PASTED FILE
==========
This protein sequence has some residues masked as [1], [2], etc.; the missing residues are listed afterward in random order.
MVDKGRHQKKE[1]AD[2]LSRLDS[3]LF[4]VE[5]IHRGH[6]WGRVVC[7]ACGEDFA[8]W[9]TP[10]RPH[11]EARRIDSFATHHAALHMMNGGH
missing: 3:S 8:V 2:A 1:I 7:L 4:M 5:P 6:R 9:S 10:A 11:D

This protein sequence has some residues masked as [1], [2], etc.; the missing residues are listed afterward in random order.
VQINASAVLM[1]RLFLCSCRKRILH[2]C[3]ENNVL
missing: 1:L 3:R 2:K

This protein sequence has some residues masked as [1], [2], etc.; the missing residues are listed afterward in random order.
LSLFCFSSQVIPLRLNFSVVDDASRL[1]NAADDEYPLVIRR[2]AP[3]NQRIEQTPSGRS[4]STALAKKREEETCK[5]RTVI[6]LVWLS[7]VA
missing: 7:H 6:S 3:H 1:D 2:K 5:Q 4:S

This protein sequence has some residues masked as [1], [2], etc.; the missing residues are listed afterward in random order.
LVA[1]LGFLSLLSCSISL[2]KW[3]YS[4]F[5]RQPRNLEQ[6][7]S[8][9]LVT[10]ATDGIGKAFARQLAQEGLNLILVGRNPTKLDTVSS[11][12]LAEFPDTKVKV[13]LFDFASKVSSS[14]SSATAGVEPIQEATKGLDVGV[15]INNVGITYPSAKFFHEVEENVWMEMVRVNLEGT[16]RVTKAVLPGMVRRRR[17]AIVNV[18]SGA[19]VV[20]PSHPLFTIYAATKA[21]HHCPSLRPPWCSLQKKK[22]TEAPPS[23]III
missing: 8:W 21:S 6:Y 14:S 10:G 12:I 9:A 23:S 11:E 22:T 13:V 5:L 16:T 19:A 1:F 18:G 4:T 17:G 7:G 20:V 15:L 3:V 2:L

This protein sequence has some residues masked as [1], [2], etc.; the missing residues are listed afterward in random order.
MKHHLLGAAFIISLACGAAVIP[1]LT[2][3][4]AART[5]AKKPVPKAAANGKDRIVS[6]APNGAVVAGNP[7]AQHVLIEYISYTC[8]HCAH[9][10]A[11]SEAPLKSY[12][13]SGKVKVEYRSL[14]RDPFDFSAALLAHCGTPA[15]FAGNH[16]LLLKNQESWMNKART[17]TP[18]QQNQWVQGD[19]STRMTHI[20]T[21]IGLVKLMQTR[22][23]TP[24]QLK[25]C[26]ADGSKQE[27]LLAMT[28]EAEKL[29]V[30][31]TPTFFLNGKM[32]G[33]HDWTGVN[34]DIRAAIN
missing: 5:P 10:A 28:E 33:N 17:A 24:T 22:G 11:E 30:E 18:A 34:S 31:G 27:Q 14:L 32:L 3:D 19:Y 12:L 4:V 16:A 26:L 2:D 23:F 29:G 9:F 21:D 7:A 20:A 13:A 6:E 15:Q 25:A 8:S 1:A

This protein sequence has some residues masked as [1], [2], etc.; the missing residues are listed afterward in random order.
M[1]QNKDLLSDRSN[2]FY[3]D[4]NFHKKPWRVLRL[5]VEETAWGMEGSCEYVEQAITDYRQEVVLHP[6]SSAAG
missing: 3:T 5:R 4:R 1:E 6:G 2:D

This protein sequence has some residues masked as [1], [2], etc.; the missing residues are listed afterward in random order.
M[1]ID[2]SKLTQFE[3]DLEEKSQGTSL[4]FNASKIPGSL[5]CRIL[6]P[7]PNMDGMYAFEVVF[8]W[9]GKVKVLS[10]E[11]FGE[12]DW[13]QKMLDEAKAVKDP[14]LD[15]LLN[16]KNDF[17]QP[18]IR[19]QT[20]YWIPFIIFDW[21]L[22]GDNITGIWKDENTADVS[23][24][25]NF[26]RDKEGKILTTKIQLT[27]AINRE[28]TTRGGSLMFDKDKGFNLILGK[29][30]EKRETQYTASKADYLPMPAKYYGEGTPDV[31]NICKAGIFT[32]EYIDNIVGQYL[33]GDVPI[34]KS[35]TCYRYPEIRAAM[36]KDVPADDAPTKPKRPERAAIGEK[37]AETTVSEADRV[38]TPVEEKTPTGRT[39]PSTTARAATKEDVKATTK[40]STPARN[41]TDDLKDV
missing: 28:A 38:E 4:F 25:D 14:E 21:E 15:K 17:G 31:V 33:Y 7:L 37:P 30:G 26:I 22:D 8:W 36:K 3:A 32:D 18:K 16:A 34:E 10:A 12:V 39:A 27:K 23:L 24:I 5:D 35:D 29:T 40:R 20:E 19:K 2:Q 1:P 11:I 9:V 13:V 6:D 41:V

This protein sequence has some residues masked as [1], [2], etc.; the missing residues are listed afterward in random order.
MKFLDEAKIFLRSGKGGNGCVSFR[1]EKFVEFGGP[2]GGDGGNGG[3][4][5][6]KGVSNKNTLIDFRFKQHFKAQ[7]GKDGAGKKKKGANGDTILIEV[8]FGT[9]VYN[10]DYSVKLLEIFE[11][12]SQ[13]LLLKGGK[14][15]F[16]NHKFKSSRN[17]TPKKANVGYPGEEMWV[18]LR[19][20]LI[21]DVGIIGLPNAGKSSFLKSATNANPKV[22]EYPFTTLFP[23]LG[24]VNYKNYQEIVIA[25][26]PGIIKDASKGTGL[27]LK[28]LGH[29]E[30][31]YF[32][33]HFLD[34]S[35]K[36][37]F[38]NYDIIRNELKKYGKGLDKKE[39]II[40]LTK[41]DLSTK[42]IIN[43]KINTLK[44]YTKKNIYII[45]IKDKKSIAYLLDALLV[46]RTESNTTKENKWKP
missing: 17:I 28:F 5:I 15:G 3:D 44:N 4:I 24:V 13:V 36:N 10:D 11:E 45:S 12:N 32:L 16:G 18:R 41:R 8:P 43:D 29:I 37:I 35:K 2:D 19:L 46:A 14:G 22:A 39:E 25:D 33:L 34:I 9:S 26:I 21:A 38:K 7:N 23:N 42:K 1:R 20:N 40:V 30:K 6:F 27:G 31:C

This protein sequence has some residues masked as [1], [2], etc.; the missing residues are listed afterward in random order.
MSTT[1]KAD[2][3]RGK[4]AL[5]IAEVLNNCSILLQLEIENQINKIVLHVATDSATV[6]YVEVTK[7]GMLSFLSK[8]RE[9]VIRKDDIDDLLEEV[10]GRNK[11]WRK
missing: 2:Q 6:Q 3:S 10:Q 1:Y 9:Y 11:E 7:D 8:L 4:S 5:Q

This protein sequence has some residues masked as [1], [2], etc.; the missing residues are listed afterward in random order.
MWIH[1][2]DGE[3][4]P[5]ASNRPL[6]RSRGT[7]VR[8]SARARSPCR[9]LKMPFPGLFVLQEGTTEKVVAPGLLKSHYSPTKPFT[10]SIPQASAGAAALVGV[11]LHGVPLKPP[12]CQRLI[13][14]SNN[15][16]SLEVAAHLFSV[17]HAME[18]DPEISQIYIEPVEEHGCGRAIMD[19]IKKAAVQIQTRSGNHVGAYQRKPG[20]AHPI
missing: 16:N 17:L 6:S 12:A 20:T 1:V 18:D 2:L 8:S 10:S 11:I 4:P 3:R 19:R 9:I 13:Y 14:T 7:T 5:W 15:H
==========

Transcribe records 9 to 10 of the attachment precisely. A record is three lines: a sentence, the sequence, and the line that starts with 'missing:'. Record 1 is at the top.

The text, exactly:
This protein sequence has some residues masked as [1], [2], etc.; the missing residues are listed afterward in random order.
MSTT[1]KAD[2][3]RGK[4]AL[5]IAEVLNNCSILLQLEIENQINKIVLHVATDSATV[6]YVEVTK[7]GMLSFLSK[8]RE[9]VIRKDDIDDLLEEV[10]GRNK[11]WRK
missing: 2:Q 6:Q 3:S 10:Q 1:Y 9:Y 11:E 7:D 8:L 4:S 5:Q

This protein sequence has some residues masked as [1], [2], etc.; the missing residues are listed afterward in random order.
MWIH[1][2]DGE[3][4]P[5]ASNRPL[6]RSRGT[7]VR[8]SARARSPCR[9]LKMPFPGLFVLQEGTTEKVVAPGLLKSHYSPTKPFT[10]SIPQASAGAAALVGV[11]LHGVPLKPP[12]CQRLI[13][14]SNN[15][16]SLEVAAHLFSV[17]HAME[18]DPEISQIYIEPVEEHGCGRAIMD[19]IKKAAVQIQTRSGNHVGAYQRKPG[20]AHPI
missing: 16:N 17:L 6:S 12:A 20:T 1:V 18:D 2:L 8:S 10:S 11:I 4:P 3:R 19:R 9:I 13:Y 14:T 7:T 5:W 15:H